Why Your Brain Needs Understimulation for Deep Focus and Motivation


Overstimulation from constant notifications, engaging apps and content is harming our ability to focus and stay motivated. Understimulation allows our prefrontal cortex, which governs executive functions, to operate optimally. Practical tips like planning distractions, removing apps/notifications, and bottom-up decision making can counteract attentional deficits.

Timestamped Highlights

😲 IQ drops 10 points just from having notifications on while working. Phones cause severe attention impairment after only 20 minutes per day.
🧠 Our attention controls our motivation via the prefrontal cortex. To stay motivated for a task, we must focus attention on it by clearing distractions.
📵 Adolescents with just 20 minutes of phone use daily still show significant attentional impairment. Keep devices away and notifications off.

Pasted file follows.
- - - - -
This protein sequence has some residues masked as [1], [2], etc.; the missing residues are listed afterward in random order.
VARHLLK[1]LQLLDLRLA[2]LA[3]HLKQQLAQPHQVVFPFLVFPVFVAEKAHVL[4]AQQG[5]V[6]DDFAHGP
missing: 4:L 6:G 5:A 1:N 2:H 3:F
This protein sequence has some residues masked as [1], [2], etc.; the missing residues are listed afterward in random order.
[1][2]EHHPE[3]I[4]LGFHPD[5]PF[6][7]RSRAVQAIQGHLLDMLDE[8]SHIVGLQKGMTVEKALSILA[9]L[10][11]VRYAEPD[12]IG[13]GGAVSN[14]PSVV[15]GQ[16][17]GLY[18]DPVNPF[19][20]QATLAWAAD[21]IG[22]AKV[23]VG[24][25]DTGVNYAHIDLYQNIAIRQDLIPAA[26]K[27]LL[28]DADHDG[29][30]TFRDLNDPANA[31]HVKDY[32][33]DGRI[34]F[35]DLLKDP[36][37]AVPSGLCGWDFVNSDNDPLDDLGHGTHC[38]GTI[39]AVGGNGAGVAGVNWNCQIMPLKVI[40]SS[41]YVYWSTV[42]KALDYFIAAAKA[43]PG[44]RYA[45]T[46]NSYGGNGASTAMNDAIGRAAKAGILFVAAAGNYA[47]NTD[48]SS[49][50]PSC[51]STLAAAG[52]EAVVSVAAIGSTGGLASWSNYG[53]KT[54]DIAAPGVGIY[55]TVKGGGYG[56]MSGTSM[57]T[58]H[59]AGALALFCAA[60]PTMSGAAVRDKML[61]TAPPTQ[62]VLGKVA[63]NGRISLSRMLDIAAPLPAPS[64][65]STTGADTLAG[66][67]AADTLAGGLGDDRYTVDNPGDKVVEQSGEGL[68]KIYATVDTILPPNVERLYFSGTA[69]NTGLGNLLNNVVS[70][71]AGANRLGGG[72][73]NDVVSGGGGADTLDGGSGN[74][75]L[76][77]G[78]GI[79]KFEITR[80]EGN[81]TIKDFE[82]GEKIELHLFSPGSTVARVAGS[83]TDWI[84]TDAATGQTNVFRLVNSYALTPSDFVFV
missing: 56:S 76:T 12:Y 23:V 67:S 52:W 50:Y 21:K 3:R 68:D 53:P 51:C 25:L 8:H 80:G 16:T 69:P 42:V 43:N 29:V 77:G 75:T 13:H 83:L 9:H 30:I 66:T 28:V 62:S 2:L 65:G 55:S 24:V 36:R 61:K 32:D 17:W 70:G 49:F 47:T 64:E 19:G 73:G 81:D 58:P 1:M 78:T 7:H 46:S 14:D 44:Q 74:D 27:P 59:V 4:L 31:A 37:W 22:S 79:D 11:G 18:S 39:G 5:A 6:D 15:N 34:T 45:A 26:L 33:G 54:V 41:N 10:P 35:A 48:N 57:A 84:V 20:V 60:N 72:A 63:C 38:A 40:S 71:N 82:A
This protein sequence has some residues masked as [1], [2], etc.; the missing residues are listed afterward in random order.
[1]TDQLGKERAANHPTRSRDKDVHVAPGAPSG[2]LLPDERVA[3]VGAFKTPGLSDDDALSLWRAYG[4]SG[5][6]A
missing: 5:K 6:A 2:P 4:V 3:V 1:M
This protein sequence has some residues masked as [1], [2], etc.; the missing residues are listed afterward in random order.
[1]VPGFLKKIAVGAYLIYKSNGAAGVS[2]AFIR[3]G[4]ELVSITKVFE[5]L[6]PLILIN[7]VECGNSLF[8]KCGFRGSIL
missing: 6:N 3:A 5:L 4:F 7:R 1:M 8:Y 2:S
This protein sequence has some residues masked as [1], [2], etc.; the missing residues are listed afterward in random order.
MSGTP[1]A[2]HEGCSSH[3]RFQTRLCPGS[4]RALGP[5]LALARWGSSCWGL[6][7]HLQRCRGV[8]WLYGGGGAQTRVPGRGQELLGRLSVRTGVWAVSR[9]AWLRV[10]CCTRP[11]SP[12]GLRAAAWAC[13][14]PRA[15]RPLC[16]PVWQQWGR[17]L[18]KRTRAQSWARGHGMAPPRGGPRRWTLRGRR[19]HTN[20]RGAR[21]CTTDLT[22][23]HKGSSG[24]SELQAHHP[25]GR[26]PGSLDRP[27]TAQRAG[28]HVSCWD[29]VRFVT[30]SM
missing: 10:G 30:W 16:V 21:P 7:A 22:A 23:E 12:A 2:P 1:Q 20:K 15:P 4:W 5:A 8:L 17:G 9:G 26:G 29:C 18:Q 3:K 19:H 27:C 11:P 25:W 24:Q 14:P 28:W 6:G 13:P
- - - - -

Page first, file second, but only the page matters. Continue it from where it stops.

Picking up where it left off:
📝 Writing by hand on Midnote screens helps visualize connections in scripts/thoughts, unblocking creative work.
😨 People avoid essential but unpleasant tasks because the very thought triggers dread. Planning ahead avoids this reaction.
⬆️⬇️ Bottom-up decision making counters procrastination by addressing current needs, not just habitual rules.
🎲 Complement boring work with energizing activities decided by dice instead of defaulting to numbing phone use.

Key Insights

Understanding motivation is tied to attention via prefrontal cortex activity helps sustain both for important tasks.
Near-constant stimulation from devices and content fights for limited working memory, harming IQ and focus significantly.
Avoiding dread around essential tasks via early planning helps override the brain's avoidance reaction.
Switching from auto-pilot procrastination to addressing current needs boosts motivation and energy.
Making small energizing changes based on body signals counters boredom better than default numbing habits.
Externalizing thoughts onto versatile software like Midnote enhances visualization and creativity.
Running towards growth means adopting practices for understimulation and deep focus.
This blog is a summary of a YouTube video "Deep Focus: Why Your Brain Needs Understimulation - YouTube" by Elizabeth Filips